For convicted felons, restored voting rights reflect rehabilitation


Nathan Wilson
As a local business owner, Joshua Levo has navigated the process of establishing an LLC, Get It How Ya Live Productions, but it’s another task on the Louisiana Secretary of State’s website that has him at a loss. “I don’t know, as of right now, if I can vote,” he says. He’s unclear about his eligibility because of felony charges on his record.
Levo doesn’t consider himself especially political; his societal ambition is to promote healthy eating and he admits to having ignored elections and politics until recently. “I never really was educated about voting. I guess you could say I didn’t take it that serious, but I do now,” he says. Along with his photography studio, he’s also rearing a daughter with his girlfriend, so now he’s interested in understanding how voting affects his family and their future. “People need to be educated about their voting rights,” he says. “I am one of the people who needs to know.”

This article published in the Thursday, Sept. 29, 2022, print edition.

As Registrar of Voters, Kathrin Holden serves the citizens of Natchitoches Parish to ensure they’re able to exercise their right to vote. Along with registering new voters and updating records for existing voters, she’s able to answer most questions that come her way about voting rights. When it comes to convicted felons, however, she defers to the Department of Public Safety and Corrections. “We send them over to probation and parole and they get a certificate or a letter, and they bring that back over here,” she says. “We reinstate them like that, but only if they have that paperwork from probation and parole.”
Holden explains that with the appropriate paperwork in hand, a convicted felon’s voting registration takes no longer than anyone else’s application. “Once we put their application in, we tell them that they’ll be receiving their voter’s card in anywhere between seven to 10 business days.” While she believes the process is reasonably straightforward, she suggests it could be better publicized. “We could maybe post it more, and let them know that if they are a convicted felon, they have rights and they could be reinstated,” she says.
The probation and parole office where Holden sends Natchitoches voters is responsible for tracking the voting eligibility of every felon it processes in five parishes. District Manager Adam Lund says felons typically have their voting rights reinstated when their parole period ends. “When we close their case we automatically generate a voter’s certification that gets mailed out to them,” he says. “As soon as they get off parole, they’re eligible to vote.”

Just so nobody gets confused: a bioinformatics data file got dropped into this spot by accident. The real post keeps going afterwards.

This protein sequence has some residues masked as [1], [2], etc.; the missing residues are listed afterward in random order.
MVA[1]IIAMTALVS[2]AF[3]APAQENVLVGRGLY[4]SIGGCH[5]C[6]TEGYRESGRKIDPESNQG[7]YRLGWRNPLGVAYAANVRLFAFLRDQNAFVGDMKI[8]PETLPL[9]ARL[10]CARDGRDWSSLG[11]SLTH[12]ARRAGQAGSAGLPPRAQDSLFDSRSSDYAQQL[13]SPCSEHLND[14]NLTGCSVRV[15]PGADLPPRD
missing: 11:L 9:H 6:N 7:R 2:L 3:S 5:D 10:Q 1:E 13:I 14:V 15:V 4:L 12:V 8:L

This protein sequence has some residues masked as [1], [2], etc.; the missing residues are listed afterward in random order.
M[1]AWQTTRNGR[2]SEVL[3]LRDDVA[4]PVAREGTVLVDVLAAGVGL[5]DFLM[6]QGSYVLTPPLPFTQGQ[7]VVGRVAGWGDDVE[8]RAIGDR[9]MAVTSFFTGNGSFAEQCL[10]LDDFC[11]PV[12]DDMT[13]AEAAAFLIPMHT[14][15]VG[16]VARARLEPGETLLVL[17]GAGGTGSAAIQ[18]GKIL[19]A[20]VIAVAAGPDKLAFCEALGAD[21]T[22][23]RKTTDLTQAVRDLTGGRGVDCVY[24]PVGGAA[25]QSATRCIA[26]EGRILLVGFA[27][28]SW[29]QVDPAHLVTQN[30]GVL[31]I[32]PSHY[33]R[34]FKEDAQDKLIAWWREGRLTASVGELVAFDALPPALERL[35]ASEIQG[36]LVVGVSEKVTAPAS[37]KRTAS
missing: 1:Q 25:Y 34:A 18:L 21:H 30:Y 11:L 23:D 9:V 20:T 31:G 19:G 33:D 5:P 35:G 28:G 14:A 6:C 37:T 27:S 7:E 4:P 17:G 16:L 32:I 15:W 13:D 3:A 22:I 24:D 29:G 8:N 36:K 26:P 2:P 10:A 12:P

Some felons have their voting rights reinstated before their parole ends, and people convicted of serious crimes are more likely to be authorized to vote before finishing their parole. The reason is because Louisiana law restores a felon’s franchise five years after their release from prison. “They would have to be on parole for more than five years, with no period of incarceration for five years, to be eligible,” says Lund. Other felons never lose their voting rights at all. “If they get a probation sentence, (meaning) they get a fully suspended sentence (and) they don’t put them under incarceration at all, they’re eligible to vote right then and there as a convicted felon,” Lund explains.
Levo remains a little unclear about his eligibility because he’s on probation, but he spent an extended period in Nathchitoches Parish Detention Center along the way. “I came home in 2019,” he says. He expects his probation to end soon. “I get off next year, next May, so that’ll be five years.”

For cases where a felon is uncertain, Lund suggests they reach out to his office located at 935 Fourth St. “They would just have to come to the office and request a voter certification form. We put it through our system, make sure they’re eligible, (and) if it pops it out and says they’re eligible, all we have to do is sign it, put our embossment on it, give it to them and they give it to the registrar of voters,” he says. ““We’re not going to automatically generate it. They’re going to have to come in and get it from us.
The only time we automatically generate it is when we close the case.”
Lund suggests most felons are reinstated when their case is closed, and he doesn’t see many people coming in to ask for reinstatement. “I’m the one who signs it and puts the seal on it, and then it gets sent out to them,” he says. “I sign a whole lot of them because we close cases every month.” He says it’s relatively rare for felons to reach out to him to be reinstated to vote. “It’s not like a wave of people coming in here to get it,” he says. “In terms of ones that just come in and ask for it, maybe once a month or so I’ll sign one.”
Levo says he’s determined to find out whether he’s eligible to vote in time for the coming election. “I most definitely need to make sure; if I’m allowed to vote, I vote,” he says. “I am trying to educate myself; that’s why I’ve been attending the Voter’s and Civic League.” He plans to encourage others to vote whether he’s eligible or not. “If I can vote or I can’t, I’m still going to do the same thing. I’m still going to be trying to encourage people and inform people that it’s important to vote,” he says.
With the mid-term elections drawing near, there are two deadlines prospective voters need to know if they haven’t registered yet. Those wishing to register in person or by mail have until Oct. 11, while online registrants have an extra week before the Oct. 18 deadline. In both cases, voters are encouraged to learn about the candidates and individual ballot items before they step into the polling station Nov. 8.